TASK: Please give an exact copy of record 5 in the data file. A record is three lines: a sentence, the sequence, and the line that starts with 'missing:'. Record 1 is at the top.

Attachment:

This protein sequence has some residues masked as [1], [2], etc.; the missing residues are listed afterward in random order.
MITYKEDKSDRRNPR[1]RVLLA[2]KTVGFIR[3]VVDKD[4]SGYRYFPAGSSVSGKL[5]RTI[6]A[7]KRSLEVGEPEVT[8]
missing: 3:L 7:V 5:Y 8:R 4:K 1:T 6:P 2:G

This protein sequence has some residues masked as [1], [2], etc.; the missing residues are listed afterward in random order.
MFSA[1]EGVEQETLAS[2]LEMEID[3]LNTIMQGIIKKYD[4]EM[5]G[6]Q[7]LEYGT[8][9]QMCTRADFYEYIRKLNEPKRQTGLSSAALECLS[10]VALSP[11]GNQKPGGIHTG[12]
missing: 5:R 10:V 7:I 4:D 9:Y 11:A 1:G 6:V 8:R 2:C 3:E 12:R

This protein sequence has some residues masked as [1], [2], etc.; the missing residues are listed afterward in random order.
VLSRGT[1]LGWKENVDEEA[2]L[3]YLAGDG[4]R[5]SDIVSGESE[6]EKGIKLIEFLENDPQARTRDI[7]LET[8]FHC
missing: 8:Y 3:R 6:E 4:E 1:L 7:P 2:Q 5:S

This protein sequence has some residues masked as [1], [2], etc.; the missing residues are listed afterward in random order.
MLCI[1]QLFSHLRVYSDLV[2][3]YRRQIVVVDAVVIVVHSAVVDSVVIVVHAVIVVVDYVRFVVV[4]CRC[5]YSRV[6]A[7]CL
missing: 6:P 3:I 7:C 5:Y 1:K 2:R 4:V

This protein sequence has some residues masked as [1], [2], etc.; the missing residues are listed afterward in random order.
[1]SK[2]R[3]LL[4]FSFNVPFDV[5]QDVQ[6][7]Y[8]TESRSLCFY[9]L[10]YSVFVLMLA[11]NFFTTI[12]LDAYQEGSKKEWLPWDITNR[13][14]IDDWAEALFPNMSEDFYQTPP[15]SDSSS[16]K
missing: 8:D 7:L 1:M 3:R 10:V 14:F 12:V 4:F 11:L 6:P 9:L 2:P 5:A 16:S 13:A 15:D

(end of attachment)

This protein sequence has some residues masked as [1], [2], etc.; the missing residues are listed afterward in random order.
[1]SK[2]R[3]LL[4]FSFNVPFDV[5]QDVQ[6][7]Y[8]TESRSLCFY[9]L[10]YSVFVLMLA[11]NFFTTI[12]LDAYQEGSKKEWLPWDITNR[13][14]IDDWAEALFPNMSEDFYQTPP[15]SDSSS[16]K
missing: 8:D 7:L 1:M 3:R 10:V 14:F 12:V 4:F 11:L 6:P 9:L 2:P 5:A 16:S 13:A 15:D